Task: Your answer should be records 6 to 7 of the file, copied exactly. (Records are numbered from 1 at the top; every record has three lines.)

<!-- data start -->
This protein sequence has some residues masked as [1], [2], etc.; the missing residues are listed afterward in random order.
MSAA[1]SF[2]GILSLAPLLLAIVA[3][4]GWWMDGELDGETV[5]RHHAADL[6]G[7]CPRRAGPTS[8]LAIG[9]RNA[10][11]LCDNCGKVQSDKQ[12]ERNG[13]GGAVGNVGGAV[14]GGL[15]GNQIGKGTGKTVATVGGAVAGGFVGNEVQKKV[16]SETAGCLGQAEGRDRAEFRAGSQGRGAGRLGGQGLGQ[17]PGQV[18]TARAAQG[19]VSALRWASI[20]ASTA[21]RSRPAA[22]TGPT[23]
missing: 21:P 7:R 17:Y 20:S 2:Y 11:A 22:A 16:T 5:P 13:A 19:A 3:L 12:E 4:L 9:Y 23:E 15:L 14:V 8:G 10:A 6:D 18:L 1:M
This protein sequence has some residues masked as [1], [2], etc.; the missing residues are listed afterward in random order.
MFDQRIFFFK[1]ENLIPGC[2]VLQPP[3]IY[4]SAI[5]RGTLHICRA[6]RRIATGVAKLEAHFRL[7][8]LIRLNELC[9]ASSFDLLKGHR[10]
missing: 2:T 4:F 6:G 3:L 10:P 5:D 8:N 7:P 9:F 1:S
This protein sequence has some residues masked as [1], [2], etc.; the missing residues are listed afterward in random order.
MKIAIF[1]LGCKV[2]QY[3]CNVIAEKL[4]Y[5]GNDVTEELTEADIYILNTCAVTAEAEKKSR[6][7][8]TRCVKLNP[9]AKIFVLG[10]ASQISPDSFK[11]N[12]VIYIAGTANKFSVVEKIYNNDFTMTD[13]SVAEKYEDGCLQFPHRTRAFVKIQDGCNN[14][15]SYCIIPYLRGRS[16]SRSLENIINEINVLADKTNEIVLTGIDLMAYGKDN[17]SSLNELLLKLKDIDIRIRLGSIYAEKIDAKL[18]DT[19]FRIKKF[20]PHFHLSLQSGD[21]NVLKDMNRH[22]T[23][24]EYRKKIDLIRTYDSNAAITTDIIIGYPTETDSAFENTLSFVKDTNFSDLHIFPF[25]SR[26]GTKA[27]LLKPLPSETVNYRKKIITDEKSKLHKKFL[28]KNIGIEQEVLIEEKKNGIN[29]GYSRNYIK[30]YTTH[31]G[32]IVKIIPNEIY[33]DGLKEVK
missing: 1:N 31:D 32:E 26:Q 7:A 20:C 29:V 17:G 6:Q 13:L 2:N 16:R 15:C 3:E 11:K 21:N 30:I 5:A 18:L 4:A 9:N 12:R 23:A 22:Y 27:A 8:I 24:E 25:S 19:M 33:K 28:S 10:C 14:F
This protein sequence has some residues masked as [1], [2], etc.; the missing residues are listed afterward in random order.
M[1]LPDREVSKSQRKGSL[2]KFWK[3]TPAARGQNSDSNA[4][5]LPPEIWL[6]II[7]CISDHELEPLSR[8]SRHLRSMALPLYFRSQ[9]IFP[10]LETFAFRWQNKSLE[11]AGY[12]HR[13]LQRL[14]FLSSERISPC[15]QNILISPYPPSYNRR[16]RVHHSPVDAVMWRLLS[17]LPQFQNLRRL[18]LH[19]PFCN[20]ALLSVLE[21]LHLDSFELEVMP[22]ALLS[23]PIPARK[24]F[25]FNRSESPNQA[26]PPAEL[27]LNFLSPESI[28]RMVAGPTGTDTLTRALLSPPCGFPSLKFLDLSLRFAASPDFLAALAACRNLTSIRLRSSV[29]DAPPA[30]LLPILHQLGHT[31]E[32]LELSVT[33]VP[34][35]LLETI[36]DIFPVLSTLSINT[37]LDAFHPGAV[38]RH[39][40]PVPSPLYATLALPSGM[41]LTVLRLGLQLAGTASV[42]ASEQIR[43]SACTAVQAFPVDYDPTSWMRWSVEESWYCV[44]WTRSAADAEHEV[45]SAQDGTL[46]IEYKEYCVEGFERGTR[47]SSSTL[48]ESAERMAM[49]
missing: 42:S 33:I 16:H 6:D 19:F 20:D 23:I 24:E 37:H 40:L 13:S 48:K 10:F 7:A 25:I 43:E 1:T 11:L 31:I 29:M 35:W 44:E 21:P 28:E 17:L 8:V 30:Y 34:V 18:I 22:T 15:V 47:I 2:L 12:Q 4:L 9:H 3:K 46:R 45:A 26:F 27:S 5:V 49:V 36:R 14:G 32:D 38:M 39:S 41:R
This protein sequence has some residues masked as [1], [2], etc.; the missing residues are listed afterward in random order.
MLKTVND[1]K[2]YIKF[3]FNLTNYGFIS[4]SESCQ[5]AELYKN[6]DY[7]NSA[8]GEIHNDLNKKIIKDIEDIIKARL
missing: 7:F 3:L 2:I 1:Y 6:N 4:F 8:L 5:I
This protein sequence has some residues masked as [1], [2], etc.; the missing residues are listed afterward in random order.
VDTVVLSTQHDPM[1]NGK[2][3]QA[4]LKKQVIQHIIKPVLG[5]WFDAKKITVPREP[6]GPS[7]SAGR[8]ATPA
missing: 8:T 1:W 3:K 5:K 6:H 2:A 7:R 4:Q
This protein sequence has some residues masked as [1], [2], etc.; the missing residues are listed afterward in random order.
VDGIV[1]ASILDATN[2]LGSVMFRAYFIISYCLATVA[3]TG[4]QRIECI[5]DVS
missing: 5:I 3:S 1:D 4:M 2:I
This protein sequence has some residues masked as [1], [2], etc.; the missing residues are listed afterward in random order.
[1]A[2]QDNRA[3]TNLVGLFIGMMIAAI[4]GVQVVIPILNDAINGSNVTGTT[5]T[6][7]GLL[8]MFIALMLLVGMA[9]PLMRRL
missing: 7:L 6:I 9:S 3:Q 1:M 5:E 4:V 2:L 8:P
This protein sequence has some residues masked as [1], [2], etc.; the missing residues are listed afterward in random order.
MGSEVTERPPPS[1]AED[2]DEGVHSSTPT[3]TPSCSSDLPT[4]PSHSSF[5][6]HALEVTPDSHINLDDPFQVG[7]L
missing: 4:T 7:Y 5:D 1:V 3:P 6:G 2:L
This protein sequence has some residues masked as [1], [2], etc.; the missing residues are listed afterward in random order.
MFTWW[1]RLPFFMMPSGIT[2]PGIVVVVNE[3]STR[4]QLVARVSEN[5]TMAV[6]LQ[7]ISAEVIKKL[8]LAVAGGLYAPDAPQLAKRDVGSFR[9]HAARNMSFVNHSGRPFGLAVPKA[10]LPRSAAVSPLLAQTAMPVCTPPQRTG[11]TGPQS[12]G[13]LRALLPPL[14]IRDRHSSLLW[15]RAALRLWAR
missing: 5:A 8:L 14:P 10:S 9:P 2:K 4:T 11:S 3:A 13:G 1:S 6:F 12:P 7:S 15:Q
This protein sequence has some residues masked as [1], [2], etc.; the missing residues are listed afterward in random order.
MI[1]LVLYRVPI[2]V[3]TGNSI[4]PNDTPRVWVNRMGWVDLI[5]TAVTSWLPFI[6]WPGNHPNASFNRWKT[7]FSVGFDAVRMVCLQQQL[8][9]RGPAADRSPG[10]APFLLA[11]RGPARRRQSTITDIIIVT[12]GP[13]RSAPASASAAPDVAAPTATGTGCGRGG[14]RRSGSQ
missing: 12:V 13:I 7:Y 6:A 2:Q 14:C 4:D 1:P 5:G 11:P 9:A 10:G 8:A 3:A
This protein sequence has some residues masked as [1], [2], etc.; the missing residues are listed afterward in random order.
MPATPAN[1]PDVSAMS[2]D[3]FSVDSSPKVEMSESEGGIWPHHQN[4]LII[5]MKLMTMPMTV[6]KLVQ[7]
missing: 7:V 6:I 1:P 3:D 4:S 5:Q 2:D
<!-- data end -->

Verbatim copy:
This protein sequence has some residues masked as [1], [2], etc.; the missing residues are listed afterward in random order.
VDTVVLSTQHDPM[1]NGK[2][3]QA[4]LKKQVIQHIIKPVLG[5]WFDAKKITVPREP[6]GPS[7]SAGR[8]ATPA
missing: 8:T 1:W 3:K 5:K 6:H 2:A 7:R 4:Q
This protein sequence has some residues masked as [1], [2], etc.; the missing residues are listed afterward in random order.
VDGIV[1]ASILDATN[2]LGSVMFRAYFIISYCLATVA[3]TG[4]QRIECI[5]DVS
missing: 5:I 3:S 1:D 4:M 2:I